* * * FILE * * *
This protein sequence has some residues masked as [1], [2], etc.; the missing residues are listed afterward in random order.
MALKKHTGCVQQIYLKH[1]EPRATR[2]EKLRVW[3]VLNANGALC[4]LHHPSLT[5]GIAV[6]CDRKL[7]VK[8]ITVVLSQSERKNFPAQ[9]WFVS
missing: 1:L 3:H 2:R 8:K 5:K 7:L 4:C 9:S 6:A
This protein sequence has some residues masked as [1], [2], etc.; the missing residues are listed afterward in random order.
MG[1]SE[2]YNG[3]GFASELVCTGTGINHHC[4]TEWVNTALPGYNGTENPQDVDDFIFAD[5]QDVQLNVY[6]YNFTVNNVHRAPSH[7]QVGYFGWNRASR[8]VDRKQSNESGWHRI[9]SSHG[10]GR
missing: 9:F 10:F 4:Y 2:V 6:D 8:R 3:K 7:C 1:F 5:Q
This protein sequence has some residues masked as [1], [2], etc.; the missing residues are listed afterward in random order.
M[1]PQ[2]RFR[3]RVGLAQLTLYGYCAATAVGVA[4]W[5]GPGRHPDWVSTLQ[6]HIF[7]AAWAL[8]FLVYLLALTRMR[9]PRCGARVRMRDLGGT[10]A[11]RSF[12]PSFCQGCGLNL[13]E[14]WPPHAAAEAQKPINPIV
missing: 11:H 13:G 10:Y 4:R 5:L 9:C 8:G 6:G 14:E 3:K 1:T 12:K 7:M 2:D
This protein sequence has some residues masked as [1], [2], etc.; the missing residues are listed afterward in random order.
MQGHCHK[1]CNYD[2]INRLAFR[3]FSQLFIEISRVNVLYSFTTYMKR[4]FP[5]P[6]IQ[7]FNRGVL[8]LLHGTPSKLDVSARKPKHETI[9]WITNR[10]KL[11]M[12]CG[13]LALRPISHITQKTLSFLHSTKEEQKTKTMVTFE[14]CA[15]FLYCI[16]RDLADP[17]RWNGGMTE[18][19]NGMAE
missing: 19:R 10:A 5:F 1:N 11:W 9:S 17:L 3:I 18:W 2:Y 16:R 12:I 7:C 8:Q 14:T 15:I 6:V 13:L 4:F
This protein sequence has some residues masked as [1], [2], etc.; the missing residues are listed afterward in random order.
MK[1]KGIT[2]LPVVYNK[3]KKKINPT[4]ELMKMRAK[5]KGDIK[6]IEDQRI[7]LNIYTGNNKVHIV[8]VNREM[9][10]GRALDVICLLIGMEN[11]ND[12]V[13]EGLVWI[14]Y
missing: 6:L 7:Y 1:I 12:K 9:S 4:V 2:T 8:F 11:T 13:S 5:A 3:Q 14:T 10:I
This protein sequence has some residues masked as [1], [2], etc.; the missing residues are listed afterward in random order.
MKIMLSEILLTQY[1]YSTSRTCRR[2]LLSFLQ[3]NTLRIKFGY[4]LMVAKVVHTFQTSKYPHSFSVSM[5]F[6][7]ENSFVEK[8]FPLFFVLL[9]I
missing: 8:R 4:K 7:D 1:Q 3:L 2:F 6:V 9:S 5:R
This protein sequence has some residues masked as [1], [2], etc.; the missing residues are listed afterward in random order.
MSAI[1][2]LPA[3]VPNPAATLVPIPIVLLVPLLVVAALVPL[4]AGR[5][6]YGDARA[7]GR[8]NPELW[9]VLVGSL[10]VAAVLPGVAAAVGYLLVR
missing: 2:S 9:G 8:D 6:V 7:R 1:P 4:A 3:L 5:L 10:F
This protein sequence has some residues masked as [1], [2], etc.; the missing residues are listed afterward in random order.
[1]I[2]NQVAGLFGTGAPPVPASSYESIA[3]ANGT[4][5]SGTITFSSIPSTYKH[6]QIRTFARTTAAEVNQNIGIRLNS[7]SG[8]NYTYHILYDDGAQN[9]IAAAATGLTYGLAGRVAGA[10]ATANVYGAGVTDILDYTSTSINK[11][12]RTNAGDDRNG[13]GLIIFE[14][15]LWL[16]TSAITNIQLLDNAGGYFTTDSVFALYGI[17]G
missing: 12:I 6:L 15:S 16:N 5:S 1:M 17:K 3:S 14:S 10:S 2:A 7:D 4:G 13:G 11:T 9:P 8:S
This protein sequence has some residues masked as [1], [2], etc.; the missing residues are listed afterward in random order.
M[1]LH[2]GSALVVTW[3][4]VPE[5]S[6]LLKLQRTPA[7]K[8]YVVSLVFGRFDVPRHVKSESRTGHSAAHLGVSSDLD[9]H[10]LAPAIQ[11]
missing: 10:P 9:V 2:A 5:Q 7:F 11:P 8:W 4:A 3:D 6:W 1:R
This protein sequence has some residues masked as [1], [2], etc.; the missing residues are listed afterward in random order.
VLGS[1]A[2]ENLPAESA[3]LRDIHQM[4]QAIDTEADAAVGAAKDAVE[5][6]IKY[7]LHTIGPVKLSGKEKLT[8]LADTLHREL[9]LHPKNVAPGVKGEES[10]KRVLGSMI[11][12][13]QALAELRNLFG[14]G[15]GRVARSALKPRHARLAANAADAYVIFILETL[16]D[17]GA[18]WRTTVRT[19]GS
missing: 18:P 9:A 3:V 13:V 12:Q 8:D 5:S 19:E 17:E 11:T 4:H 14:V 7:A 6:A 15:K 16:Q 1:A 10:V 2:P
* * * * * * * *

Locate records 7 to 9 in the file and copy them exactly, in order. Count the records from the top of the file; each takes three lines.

This protein sequence has some residues masked as [1], [2], etc.; the missing residues are listed afterward in random order.
MSAI[1][2]LPA[3]VPNPAATLVPIPIVLLVPLLVVAALVPL[4]AGR[5][6]YGDARA[7]GR[8]NPELW[9]VLVGSL[10]VAAVLPGVAAAVGYLLVR
missing: 2:S 9:G 8:D 6:V 7:R 1:P 4:A 3:L 5:L 10:F
This protein sequence has some residues masked as [1], [2], etc.; the missing residues are listed afterward in random order.
[1]I[2]NQVAGLFGTGAPPVPASSYESIA[3]ANGT[4][5]SGTITFSSIPSTYKH[6]QIRTFARTTAAEVNQNIGIRLNS[7]SG[8]NYTYHILYDDGAQN[9]IAAAATGLTYGLAGRVAGA[10]ATANVYGAGVTDILDYTSTSINK[11][12]RTNAGDDRNG[13]GLIIFE[14][15]LWL[16]TSAITNIQLLDNAGGYFTTDSVFALYGI[17]G
missing: 12:I 6:L 15:S 16:N 5:S 1:M 17:K 3:S 14:S 10:S 2:A 7:D 4:G 13:G 11:T 9:P 8:S
This protein sequence has some residues masked as [1], [2], etc.; the missing residues are listed afterward in random order.
M[1]LH[2]GSALVVTW[3][4]VPE[5]S[6]LLKLQRTPA[7]K[8]YVVSLVFGRFDVPRHVKSESRTGHSAAHLGVSSDLD[9]H[10]LAPAIQ[11]
missing: 10:P 9:V 2:A 5:Q 7:F 11:P 8:W 4:A 3:D 6:W 1:R